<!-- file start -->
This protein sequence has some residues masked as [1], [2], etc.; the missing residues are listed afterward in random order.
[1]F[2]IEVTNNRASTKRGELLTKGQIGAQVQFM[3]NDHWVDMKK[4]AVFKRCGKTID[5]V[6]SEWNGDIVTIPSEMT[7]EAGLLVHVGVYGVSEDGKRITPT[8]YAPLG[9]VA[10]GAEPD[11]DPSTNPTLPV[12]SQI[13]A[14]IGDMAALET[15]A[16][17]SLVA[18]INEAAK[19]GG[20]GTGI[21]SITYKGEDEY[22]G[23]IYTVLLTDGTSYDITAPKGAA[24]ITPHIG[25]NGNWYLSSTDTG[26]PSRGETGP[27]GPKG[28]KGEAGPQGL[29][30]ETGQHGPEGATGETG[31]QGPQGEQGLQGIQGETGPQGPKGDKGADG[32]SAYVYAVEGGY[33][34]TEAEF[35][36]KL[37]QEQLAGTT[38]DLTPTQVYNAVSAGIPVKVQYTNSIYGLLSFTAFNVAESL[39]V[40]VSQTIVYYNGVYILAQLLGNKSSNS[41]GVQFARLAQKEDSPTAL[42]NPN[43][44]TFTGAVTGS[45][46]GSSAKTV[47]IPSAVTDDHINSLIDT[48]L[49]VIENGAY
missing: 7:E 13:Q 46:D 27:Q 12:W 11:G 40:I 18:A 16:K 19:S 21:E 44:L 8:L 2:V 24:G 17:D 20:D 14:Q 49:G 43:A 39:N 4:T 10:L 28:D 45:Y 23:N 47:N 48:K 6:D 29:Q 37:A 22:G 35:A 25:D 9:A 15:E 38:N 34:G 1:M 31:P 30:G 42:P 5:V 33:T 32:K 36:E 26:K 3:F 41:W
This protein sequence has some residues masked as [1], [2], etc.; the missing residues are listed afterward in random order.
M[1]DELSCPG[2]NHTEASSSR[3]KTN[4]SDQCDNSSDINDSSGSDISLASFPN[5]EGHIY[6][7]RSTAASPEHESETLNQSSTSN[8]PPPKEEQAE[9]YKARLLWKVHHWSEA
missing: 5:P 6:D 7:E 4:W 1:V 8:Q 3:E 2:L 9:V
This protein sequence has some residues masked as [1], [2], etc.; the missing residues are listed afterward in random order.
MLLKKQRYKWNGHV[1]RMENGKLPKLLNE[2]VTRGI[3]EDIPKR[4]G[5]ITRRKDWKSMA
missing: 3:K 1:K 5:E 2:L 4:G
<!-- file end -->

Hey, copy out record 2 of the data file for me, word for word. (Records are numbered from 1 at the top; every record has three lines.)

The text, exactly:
This protein sequence has some residues masked as [1], [2], etc.; the missing residues are listed afterward in random order.
M[1]DELSCPG[2]NHTEASSSR[3]KTN[4]SDQCDNSSDINDSSGSDISLASFPN[5]EGHIY[6][7]RSTAASPEHESETLNQSSTSN[8]PPPKEEQAE[9]YKARLLWKVHHWSEA
missing: 5:P 6:D 7:E 4:W 1:V 8:Q 3:E 2:L 9:V